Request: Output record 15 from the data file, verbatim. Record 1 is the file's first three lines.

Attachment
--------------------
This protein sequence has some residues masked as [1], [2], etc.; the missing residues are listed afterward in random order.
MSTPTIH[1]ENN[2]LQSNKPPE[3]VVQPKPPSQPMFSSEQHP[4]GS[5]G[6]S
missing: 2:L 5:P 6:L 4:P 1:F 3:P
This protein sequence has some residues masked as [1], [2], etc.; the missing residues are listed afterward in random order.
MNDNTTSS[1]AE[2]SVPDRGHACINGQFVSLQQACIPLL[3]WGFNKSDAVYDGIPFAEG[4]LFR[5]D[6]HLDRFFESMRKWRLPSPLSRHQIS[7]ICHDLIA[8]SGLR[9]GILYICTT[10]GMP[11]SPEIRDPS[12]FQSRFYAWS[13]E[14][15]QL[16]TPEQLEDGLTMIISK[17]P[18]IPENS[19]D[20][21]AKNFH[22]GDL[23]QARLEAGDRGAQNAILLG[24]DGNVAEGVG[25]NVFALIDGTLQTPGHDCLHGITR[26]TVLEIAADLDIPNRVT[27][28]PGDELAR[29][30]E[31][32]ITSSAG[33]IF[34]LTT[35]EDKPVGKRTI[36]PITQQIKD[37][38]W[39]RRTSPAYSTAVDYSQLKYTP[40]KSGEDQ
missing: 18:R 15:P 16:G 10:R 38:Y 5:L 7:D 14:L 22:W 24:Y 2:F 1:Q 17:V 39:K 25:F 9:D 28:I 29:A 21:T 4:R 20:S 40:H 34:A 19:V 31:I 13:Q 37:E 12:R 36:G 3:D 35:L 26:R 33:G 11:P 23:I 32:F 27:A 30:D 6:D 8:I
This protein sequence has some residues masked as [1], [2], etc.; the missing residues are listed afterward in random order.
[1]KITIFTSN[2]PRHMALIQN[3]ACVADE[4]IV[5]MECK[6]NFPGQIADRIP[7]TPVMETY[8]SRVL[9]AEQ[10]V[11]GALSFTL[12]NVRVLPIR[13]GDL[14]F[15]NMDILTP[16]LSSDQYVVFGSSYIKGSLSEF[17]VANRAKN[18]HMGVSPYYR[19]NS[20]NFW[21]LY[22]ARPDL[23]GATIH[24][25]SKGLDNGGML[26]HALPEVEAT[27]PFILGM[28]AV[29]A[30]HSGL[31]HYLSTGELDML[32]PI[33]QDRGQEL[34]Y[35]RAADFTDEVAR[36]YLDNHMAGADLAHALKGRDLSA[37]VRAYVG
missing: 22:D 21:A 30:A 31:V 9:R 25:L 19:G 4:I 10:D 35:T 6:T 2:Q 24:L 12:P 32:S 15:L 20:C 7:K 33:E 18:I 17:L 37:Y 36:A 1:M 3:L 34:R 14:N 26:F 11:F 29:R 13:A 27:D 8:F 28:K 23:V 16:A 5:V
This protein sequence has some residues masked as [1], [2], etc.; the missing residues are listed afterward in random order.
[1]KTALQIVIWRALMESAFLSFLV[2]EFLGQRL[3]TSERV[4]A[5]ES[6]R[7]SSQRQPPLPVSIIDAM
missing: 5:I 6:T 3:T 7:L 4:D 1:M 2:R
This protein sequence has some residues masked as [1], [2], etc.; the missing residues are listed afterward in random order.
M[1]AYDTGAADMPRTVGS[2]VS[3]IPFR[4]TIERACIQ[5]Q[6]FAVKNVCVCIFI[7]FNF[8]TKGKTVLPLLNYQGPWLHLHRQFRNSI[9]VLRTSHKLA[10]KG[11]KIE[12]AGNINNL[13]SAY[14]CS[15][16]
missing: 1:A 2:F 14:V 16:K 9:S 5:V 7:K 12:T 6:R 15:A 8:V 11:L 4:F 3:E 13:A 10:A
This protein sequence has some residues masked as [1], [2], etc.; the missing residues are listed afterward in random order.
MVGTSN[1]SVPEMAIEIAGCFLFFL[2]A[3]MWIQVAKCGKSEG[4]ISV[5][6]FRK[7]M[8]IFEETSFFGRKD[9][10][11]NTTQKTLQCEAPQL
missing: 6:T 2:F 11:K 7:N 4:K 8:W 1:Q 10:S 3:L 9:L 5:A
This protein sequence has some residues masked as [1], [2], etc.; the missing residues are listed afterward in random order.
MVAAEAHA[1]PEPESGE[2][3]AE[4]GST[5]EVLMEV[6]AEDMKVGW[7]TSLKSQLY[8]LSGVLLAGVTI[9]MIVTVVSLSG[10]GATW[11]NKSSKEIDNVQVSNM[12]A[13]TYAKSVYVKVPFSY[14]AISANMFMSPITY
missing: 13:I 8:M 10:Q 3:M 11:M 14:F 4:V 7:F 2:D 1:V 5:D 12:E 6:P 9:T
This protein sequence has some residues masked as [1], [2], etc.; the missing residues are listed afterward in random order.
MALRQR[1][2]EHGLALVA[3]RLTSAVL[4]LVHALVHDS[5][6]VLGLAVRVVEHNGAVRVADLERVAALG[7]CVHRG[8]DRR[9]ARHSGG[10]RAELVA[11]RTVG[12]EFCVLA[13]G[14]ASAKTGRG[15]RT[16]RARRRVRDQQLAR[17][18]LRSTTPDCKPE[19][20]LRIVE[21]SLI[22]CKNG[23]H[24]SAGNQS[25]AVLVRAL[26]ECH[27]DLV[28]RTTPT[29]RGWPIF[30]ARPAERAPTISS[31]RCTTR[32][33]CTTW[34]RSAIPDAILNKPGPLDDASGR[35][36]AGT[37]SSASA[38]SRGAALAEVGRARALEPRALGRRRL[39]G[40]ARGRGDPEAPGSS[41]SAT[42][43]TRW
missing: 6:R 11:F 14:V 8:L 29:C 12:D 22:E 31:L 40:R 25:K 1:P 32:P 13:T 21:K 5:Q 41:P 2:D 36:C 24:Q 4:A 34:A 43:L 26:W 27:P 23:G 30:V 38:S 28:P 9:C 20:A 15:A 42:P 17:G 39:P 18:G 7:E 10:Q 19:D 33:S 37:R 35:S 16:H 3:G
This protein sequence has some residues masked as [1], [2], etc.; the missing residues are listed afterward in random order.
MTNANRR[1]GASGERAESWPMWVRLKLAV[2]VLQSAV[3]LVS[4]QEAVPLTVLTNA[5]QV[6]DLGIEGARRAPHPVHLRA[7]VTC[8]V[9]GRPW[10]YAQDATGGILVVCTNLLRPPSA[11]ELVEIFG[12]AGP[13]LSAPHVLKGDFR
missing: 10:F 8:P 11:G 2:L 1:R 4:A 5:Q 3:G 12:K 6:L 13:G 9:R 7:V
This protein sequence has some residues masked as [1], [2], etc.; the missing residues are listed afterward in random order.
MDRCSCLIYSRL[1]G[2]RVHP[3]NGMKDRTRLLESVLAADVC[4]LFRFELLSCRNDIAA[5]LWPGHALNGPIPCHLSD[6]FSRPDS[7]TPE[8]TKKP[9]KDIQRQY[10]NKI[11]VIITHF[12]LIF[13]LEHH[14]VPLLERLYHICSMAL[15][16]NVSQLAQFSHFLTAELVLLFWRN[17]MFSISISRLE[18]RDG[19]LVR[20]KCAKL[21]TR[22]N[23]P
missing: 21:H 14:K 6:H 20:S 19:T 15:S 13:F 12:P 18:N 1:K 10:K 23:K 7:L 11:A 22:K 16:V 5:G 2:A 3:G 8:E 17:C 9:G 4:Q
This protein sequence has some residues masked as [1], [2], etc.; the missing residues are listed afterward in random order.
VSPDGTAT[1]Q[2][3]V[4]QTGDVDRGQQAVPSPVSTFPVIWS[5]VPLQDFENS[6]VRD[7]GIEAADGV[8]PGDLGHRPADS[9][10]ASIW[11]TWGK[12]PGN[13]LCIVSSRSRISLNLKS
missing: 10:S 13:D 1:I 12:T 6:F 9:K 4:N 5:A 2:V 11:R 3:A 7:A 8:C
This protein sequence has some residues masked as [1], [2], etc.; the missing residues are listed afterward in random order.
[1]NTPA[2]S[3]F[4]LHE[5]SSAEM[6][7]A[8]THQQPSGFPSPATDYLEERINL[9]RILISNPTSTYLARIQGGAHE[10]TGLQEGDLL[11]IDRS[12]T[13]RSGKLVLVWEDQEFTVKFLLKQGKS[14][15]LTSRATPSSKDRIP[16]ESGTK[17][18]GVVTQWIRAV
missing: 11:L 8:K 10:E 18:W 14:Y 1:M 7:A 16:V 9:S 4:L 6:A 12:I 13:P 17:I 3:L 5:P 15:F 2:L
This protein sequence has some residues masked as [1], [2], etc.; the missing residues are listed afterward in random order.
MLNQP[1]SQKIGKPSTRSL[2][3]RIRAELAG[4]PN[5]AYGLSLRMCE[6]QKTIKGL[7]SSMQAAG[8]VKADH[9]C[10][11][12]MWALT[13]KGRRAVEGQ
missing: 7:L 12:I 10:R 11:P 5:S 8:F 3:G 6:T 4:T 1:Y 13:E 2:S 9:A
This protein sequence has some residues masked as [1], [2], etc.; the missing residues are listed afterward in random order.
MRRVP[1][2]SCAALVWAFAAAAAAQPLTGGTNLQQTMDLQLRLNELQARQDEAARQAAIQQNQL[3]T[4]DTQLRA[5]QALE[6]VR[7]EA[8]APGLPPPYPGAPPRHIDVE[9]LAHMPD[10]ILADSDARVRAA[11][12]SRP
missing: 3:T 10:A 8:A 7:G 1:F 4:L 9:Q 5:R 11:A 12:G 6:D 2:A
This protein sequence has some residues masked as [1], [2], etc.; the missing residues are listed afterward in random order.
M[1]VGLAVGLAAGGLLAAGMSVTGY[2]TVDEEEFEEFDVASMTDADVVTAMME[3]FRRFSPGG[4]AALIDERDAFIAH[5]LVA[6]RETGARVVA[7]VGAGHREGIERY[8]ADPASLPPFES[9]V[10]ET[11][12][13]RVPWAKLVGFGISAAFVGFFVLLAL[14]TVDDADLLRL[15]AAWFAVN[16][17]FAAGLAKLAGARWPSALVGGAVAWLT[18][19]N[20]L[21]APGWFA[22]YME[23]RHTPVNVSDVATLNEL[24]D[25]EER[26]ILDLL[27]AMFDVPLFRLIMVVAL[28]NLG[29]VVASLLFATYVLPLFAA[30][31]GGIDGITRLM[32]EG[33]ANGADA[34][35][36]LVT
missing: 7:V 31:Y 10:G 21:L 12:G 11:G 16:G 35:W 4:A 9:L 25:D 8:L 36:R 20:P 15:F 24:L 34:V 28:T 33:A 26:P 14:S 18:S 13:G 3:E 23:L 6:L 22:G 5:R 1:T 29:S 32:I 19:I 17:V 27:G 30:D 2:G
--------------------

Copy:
This protein sequence has some residues masked as [1], [2], etc.; the missing residues are listed afterward in random order.
M[1]VGLAVGLAAGGLLAAGMSVTGY[2]TVDEEEFEEFDVASMTDADVVTAMME[3]FRRFSPGG[4]AALIDERDAFIAH[5]LVA[6]RETGARVVA[7]VGAGHREGIERY[8]ADPASLPPFES[9]V[10]ET[11][12][13]RVPWAKLVGFGISAAFVGFFVLLAL[14]TVDDADLLRL[15]AAWFAVN[16][17]FAAGLAKLAGARWPSALVGGAVAWLT[18][19]N[20]L[21]APGWFA[22]YME[23]RHTPVNVSDVATLNEL[24]D[25]EER[26]ILDLL[27]AMFDVPLFRLIMVVAL[28]NLG[29]VVASLLFATYVLPLFAA[30][31]GGIDGITRLM[32]EG[33]ANGADA[34][35][36]LVT
missing: 7:V 31:Y 10:G 21:L 12:G 11:G 16:G 35:W 4:A 9:L 25:D 8:L 36:R 20:P 15:F 24:L 34:V 28:T 33:A 26:P 14:S 18:S 13:G 3:E 23:L 6:L 22:G 5:R 1:T 29:S 32:I 19:I 17:V 27:G 30:D 2:G